So how do we harness American entrepreneurial skills to the young soldiers’ needs in the field? We know we can’t do it with a Pentagon program, too slow, too expensive and other reasons as well.

Here’s one way that has worked for 13 years. From the Hoover Institution and the Wall Street Journal learn about Spirit of America and its founder Jim Hake.

American ingenuity: winning friends and influencing people since 1776 (at least).

Here’s the link to Spirit of America

Should We (or for that Matter Britain) Have Entered World War I

downloadThis is an exercise in thinking for yourself. it came up in a comment stream (yes, we were off topic) on AATW last week, and it interesting one. There is simply no doubt that the infusion of American arms and money won the Great War for the Allies.

But should we have entered, there is some truth that we entered because Wilson was outraged that the Kreigsmarine ignored his warnings about submarine warfare, and some truth that America was outraged by the Zimmerman telegram. On the other hand it hard to see how we were going to collect the loans we had made to the Allies if we didn’t.

Nor was this a small matter, sometime in 1915 or 1916 the world’s financial center had moved from London to New York, as the British went from being the world’s largest creditor nation to being the world’s largest debtor nation. Without that there is no American century. By the time of the Armistice, Germany was literally starving to death (that’s true in World War II as well, but irrelevant for now). this is when America became the “indispensable nation”. there are lessons in that for us today that we would be wise to take to heart as well.


But to me the more interesting question is this. What if Great Britain had sat out the Great War? Here are four eminent British historians talking about that very idea. Watch the video and then we’ll talk a bit more.

I think I’ve run this before but no matter, it’s quite valuable, and directly on point. One thing that is very hard  for us all is that one can only consider the information they knew at the time.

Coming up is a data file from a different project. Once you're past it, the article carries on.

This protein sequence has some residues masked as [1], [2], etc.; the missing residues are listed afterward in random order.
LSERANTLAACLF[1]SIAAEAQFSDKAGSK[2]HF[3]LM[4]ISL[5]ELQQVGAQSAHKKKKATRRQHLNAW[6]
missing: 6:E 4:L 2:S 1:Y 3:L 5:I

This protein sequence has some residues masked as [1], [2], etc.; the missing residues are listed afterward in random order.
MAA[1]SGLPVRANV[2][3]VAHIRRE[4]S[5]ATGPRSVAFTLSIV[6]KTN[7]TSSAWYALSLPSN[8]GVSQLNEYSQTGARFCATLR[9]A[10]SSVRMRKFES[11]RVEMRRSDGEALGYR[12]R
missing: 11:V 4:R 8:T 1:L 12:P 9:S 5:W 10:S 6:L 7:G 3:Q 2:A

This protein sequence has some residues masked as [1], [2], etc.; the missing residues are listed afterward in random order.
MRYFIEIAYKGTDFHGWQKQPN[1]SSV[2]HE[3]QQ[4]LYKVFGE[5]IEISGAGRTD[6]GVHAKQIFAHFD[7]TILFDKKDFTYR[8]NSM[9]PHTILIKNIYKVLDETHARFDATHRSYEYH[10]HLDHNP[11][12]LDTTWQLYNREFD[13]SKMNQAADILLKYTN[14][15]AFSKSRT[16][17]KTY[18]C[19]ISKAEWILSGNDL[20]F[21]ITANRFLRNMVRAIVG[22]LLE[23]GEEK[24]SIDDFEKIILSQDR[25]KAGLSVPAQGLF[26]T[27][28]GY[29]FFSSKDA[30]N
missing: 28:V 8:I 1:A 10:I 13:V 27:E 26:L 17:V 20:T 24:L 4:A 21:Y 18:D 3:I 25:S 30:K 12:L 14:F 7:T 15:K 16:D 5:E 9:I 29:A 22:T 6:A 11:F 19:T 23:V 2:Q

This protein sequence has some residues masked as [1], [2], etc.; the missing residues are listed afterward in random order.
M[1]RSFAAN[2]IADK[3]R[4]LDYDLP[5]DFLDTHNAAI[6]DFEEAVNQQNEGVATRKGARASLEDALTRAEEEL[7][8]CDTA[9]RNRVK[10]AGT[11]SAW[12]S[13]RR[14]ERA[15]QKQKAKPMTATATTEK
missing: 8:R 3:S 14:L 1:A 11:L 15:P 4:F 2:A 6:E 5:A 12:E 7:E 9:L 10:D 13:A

You heard quite a bit about shopping lists and Bethmann-Hollweg’s demands. If I remember by about October 1914 Germany was so far in debt that she had to make ridiculous claims to pay off her debt, she, of course, didn’t have the British (and then American) banks to hold her hand, and you do remember what happened to Weimar Germany in the 20s, right?

What do I think, overall? From the viewpoint of what we now call Realpolitik there is simply no question, there were no gains available commensurate with the risk of war for Great Britain. And the outcome of her victory could have hardly been worse, if she lost. That is not entirely her fault of course. There are other actors, I, personally would lay a great deal of the blame on the idiotically inexperienced and stubborn Woodrow Wilson But there, are, in fact, no clean hands in this mess.

And the other fly in the ointment is this. Germany should have won anyway, and in 1914. von Moltke the Younger weakened the Schwerpunkt to strengthen the defenses in the Ruhr unnecessarily (the French weren’t coming). That led to the necessary shortening of the right hook and is the reason the First Marne happened instead of the fall of Paris. Then he panicked when he saw the mobilization of Russia proceeding faster than the Prussian plan said they would, and diverted a further three corps from the attack to Hindenburg in the run-up to Tannenberg. When he was told they were coming Hindenburg reportedly said, “Why, I have no use for them. And he didn’t.